Ym, from the Canaanite word Yam, meaning "Sea," is one name of the Ugaritic god of Rivers and Sea. Also titled as Judge Nahar ("Judge River"), he is also one of the Elohim or sons of El, the name given to the Levantine pantheon. Others dispute the existence of the alternative names, claiming it is a mistranslation of a damaged tablet. Despite linguistic overlap, theologically this god is not a part of the later subregional monotheistic theology, but rather is part of a broader and archaic Levantine polytheism.
Ym is the deity of the primordial chaos and represents the power of the sea, untamed and raging; he is seen as ruling storms and the disasters they wreak. The gods cast out Ym from the heavenly mountain Sappan. The seven-headed dragon Lotan is associated closely with him and the serpent is frequently used to describe him.
Of all the gods, despite being the champion of El, Ym holds special hostility against Baal Hadad, son of Dagon. Ym is a deity of the sea and his palace is in the abyss associated with the depths, or Biblical tehwom, of the oceans. (This is not to be confused with the abode of Mot, the ruler of the netherworlds.) In Ugaritic texts, Ym's special enemy Hadad is also known as the "king of heaven" and the "first born son" of El, whom ancient Greeks identified with their god Cronus, just as Baal was identified with Zeus, Yam with Poseidon and Mot with Hades. Ym wished to become the Lord god in his place. In turns the two beings kill each other, yet Hadad is resurrected and Ym also returns. Some authors have suggested that these tales reflect the experience of seasonal cycles in the Levant.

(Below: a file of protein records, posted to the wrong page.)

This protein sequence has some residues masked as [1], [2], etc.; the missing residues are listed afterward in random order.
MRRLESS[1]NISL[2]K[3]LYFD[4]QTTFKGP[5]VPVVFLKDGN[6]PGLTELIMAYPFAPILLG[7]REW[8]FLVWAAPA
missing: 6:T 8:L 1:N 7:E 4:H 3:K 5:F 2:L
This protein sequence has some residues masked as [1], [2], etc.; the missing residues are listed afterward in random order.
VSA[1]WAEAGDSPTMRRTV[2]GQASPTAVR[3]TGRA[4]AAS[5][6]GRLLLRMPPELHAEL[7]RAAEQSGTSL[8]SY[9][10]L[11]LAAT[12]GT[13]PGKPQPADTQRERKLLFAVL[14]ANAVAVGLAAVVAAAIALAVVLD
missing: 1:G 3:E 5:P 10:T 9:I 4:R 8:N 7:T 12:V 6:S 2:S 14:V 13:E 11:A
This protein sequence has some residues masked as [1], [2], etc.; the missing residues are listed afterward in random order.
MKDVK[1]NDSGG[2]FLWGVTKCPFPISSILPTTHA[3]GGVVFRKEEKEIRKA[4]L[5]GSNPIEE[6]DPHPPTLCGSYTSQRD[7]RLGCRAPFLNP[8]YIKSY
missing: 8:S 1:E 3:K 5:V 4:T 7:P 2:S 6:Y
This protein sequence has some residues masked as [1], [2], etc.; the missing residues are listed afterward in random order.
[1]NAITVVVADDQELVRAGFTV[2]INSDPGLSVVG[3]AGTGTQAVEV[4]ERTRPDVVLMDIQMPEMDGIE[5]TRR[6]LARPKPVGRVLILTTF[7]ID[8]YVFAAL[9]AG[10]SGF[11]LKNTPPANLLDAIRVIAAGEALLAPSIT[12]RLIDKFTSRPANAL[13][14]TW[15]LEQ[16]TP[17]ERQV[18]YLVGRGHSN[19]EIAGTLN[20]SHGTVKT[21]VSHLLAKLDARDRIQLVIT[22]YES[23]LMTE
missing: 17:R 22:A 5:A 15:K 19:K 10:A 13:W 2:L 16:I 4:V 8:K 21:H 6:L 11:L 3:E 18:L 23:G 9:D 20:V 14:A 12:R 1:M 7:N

"A dragon that appears in ancient Semitic lore of the Palestinian region. He is enemies with Baal, the god of fertility and agriculture. He gains his powers by dwelling underwater and ruling the seas and rivers, where he causes floods. Baal defeated him, but since there are similarities to Tiamat's death at Marduk's hands in Babylonian lore, some believe that Ym and Tiamat are the same being."